Saul responded to this news in characteristically worldly fashion: “Then he said, ‘I have sinned; yet honor me now before the elders of my people and before Israel, and return with me, that I may bow before the LORD your God’” (1 Sam. 15:30). Knowing nothing of God’s grace, Saul sought only to shore up his public appearance. Samuel relented at this plea, either because he had compassion on wretched Saul or else because he had been concerned for the power vacuum that might occur if Saul were deposed before the new king was revealed.

Prayer: Ask the LORD to give you a tender heart that would be quick to repent of sin.

Saturday (3/15) Read and discuss Leviticus 15:1-33. John Currid writes:

Two biblical stories in particular reflect the teaching of Leviticus 15. The first is found in Genesis 31:33-35, in which Laban is searching for his stolen gods in Rachel’s tent. Rachel has taken them, and she has hidden them beneath a saddle upon which she is sitting. She says to Laban that she cannot rise because she is in the way of women, a common epithet for menstruation. According to ancient Near-Eastern law … Rachel is unclean. Laban, of course, would not touch the saddle on which she is sitting because the impurity would be transferred to him. The great irony is that Laban, the great deceiver, is being deceived by his own daughter.

The second story concerns a woman who has a long-term severe hemorrhage. It is found in three Gospels (Matt. 9:20-22; Mark 5:25-34; Luke 8:43-48). This woman has had a flow of blood for twelve years and, thus, she has been cloistered from the temple worship for those many years – she has not been able to rid herself of the disease or the ritual uncleanness that goes with it. She has visited many doctors and spent all the money that she had for a cure. It is not by her own power or her own activity that she is healed, but only by the power of Christ.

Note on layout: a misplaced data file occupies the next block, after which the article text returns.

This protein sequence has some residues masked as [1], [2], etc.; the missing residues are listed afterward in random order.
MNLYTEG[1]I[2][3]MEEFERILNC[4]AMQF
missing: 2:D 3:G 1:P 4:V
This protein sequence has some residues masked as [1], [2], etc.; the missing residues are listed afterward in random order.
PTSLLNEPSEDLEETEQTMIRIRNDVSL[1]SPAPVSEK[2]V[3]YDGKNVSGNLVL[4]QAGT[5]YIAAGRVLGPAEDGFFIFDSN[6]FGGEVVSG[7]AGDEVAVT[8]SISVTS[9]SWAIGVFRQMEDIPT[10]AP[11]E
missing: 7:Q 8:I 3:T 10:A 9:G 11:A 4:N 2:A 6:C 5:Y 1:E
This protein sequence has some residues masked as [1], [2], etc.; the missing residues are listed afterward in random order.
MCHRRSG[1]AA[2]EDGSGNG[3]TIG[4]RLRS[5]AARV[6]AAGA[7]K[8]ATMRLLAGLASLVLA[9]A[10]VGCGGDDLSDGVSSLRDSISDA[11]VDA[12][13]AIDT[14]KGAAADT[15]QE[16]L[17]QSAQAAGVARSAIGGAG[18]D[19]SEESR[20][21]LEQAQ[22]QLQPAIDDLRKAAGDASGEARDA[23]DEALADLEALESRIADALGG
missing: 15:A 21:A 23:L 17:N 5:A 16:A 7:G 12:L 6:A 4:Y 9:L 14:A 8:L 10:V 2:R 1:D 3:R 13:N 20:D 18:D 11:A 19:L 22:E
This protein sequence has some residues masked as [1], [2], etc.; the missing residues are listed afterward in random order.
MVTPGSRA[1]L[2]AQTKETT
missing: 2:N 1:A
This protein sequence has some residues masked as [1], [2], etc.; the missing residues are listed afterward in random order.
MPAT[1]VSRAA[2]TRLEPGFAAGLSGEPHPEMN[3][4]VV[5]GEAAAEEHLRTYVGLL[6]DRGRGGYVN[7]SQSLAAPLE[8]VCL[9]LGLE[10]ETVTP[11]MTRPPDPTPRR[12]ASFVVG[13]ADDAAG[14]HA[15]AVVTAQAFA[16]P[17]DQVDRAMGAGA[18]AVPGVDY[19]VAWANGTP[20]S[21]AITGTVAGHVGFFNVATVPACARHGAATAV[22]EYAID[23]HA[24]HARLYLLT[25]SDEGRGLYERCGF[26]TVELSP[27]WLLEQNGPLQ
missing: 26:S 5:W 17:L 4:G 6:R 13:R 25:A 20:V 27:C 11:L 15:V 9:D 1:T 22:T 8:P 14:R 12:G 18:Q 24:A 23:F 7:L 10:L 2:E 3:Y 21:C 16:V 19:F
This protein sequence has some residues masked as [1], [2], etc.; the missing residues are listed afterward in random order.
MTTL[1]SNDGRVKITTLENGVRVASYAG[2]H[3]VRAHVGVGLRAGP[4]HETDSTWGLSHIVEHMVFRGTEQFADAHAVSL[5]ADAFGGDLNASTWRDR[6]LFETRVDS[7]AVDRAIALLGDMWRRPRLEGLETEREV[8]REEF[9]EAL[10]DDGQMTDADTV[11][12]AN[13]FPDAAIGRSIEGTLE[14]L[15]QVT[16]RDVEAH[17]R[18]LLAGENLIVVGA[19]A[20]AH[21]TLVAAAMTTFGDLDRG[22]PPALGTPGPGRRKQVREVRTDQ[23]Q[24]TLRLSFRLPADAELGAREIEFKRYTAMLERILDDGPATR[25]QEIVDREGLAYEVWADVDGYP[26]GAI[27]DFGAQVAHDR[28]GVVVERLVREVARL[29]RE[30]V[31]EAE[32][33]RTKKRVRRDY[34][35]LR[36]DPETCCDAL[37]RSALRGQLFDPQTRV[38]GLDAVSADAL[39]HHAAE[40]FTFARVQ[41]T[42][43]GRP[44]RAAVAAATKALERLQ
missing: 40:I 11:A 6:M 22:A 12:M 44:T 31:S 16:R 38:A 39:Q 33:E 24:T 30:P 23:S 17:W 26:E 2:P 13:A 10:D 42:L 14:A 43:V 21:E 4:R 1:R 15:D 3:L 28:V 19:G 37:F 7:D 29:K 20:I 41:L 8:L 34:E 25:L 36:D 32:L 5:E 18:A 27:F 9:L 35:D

Read or Sing Hymn 688 “Have Thine Own Way, Lord!” Prayer: Please lift up tomorrow’s morning and evening worship services.

Guide for the Preparation for Worship on 9 March 2014 Sunday, Mar 2 2014 

MVOPC 9 March 2014

Call to Worship: Psalm 66:1-4

Opening Hymn: 44 “How Great Thou Art”

Confession of Sin

O great and everlasting God, Who dwells in unapproachable light, Who searches and knows the thoughts and intentions of the heart;  We confess that we have not loved You with all our heart, nor with all our soul, nor with all our mind, nor with all our strength;  Nor our neighbors as ourselves.  We have loved what we ought not to have loved;  We have coveted what is not ours;  We have not been content with Your provisions for us.  We have complained in our hearts about our family, about our friends, about our health, about our occupations, about Your church, and about our trials.  We have sought our security in those things which perish, rather than in You, the Everlasting God.  Chasten, cleanse, and forgive us, through Jesus Christ, who is able for all time to save us who approach You through Him, since He always lives to make intercession for us.  Amen.

Assurance of Pardon: Psalm 103:8-10

Old Covenant Reading:  Psalm 84:1-12

New Covenant Reading: Mark 2:13-17

Hymn of Preparation: 457 “Come, Thou Fount of Every Blessing”

Sermon Text: Leviticus 14:33-57

Sermon: There is No Place Like (a clean) Home

Hymn of Response: 460 “Amazing Grace”

Confession of Faith: Apostles Creed

Doxology (Hymn 732)

Closing Hymn: 172 “Let Us Love and Sing and Wonder”

PM Worship: 1 Samuel 14:47-15:23 – Better than Sacrifice

Adult Sunday School: Creation: Part II

Suggested Preparations

CATECHISM Q/A FOR THE WEEK: Shorter Catechism #37

Q. 37. What benefits do believers receive from Christ at death?
A. The souls of believers are at their death made perfect in holiness, and do immediately pass into glory; and their bodies, being still united to Christ, do rest in their graves till the resurrection.

Monday (3/3) Read and discuss Leviticus 14:33-57. Philip Eveson writes: